How optimistic can one reasonably be concerning our ability at this point to meet the enormous challenges facing our sector and the planet in time to make the needed big differences in the years ahead? Here are two comments on this that were made back in 1996, subsequent to a high level international conference on just this subject. Each runs about one minute:
* Try this “dirty secret” comment from 1996 – Click here
* And this “what next” comment – Click here
Sometimes it can help to remember the past. Listen for example to this one minute extract from a presentation given by the editor to a planning session of the OECD Environment Directorate on the occasion of a review of the accomplishments of the high level 1996 Vancouver Conference, “Towards Sustainable Transportation”. That meeting, in the words of the OECD “brought together over 400 policy-makers, governments and NGO representatives to assess the state of the art knowledge in reducing transport’s environmental impacts and to chart a path towards more environmentally sustainable transport systems”. And what exactly did those “400 policy-makers, governments and NGO representatives” accomplish, sustainable transportation-wise?
* Click here for 1996 audio file.
1996 text accompanying Dirty Secret presentation:
That, in our words, is Sustainable Transportation’s Dirty Secret. Worse yet, the sad truth is it does appear to be not just a transient anomaly but rather a sign of our times, of our generation, of our egregious (un)willingness to organize ourselves and get around to doing (a lot) better.
Check out the leading edge of the research, the many related web sites and all the conferences on global warming, carbon dioxide build-up, ozone depletion, and the rest, and one comes to a pretty simple, pretty solid conclusion. From an unbiased eco-perspective we are misbehaving very badly indeed. And what is worse yet is that, rhetoric aside, there is little out there on the radar screen that promises much better. Indeed the numbers all suggest that things are going from bad to worse. Emissions targets are being timidly set, after a huge amount of hemming and hawing. And then flagrantly missed. What a bad, what an inexcusable joke.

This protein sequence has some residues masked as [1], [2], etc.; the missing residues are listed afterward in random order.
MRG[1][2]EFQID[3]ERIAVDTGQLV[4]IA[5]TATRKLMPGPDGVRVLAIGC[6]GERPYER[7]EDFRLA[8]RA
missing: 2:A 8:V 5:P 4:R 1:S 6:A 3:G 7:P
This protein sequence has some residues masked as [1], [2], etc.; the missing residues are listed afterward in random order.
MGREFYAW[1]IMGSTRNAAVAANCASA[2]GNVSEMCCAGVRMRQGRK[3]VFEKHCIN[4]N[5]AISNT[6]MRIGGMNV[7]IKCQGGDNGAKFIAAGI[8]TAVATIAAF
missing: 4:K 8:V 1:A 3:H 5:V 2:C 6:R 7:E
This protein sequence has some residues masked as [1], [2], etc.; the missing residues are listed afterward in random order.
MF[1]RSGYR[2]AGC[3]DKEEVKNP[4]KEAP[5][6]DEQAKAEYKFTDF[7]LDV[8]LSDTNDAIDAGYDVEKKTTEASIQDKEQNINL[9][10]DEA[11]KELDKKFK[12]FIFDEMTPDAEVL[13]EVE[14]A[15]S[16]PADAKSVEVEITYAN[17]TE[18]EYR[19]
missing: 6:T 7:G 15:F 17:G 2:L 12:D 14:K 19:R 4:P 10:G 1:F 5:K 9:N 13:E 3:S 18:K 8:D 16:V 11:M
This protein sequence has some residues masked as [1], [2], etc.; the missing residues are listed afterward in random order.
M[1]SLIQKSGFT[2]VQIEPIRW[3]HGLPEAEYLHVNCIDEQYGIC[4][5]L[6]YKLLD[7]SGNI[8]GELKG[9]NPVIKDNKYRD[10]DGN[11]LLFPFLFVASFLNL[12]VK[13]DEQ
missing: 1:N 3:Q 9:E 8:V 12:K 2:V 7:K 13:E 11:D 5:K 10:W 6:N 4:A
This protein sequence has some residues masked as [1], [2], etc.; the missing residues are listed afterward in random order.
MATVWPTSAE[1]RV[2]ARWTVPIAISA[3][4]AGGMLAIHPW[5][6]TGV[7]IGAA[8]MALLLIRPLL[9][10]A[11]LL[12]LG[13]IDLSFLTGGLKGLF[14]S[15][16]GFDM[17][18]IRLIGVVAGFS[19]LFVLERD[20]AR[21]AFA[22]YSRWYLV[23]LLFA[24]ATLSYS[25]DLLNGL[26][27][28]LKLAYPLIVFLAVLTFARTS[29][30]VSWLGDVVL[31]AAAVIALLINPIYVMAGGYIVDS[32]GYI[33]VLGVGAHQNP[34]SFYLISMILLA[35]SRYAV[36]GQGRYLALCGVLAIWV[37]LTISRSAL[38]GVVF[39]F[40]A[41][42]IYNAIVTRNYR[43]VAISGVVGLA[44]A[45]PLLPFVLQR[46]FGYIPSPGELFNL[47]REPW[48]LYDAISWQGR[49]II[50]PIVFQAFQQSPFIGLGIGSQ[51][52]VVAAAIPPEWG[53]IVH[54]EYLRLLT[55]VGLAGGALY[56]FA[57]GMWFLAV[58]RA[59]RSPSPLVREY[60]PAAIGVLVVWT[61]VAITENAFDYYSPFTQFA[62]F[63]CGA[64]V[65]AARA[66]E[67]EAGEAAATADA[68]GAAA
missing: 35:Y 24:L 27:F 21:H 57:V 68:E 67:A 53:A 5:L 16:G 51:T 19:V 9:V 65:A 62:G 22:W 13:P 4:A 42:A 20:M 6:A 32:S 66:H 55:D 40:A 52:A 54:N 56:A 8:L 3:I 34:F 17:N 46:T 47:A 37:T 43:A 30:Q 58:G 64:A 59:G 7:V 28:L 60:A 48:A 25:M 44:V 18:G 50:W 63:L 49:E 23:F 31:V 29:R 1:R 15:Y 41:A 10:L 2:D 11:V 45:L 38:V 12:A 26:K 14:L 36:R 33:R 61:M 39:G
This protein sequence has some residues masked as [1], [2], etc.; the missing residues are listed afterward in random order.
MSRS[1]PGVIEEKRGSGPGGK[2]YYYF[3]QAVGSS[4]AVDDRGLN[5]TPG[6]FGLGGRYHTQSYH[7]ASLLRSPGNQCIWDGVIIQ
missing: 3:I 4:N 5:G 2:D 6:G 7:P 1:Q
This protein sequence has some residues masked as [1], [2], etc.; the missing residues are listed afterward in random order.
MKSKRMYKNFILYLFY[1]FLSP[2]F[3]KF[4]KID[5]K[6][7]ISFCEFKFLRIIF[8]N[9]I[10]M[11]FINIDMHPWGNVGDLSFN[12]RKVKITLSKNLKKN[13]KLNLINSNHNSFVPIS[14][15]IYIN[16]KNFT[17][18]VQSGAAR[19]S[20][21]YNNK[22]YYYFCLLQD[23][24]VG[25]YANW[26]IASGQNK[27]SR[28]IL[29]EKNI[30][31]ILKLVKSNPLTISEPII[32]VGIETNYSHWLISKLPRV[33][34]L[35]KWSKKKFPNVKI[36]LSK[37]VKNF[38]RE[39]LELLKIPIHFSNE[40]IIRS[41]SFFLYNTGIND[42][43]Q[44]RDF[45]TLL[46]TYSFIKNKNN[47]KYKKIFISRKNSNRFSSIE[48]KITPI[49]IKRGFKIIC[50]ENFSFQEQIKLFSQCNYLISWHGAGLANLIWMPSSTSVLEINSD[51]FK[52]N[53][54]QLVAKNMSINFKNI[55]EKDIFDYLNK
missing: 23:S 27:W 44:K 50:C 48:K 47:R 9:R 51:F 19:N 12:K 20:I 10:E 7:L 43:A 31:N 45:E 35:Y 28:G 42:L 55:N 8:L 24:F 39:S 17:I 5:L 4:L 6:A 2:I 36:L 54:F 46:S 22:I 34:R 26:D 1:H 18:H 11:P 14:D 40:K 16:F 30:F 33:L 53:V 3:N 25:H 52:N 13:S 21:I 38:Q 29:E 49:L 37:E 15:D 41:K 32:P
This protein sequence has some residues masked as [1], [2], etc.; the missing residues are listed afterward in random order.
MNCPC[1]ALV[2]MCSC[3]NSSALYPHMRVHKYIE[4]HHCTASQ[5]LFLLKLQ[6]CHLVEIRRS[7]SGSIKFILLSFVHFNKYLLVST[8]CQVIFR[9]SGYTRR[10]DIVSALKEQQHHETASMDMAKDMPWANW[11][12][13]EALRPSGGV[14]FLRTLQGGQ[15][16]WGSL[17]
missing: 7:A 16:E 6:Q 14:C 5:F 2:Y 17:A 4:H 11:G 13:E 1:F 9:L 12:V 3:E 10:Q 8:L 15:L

That, in our words, is Sustainable Transportation’s Dirty Secret.
I see this presentation as a much needed call to a more thoughtful, more innovative, more layered (“packages of measures”), more open, and more technology-assisted approach to the challenges of sustainability in a frankly non-sustainable world — a world of people, habits and political arrangements that to all appearances has no real intention to make the fundamental changes that are needed for the planet and in our daily lives.
I ask you, what are the differences between the way we are looking at all this today, and back in 1996? Have we made any notable progress over these thirteen long years?
No certainly not. So what we need to do now to kick-start the system? (The system, incidentally being us.)
Your comments and ideas on this are as always warmly invited. And for the rest, back to work.
Your faithful editor
PS. Here in closing is a remark and proposal I made to the meeting by way of activation and follow-up — click here for the one minute audio file. It was not well received. Check it out here to see why.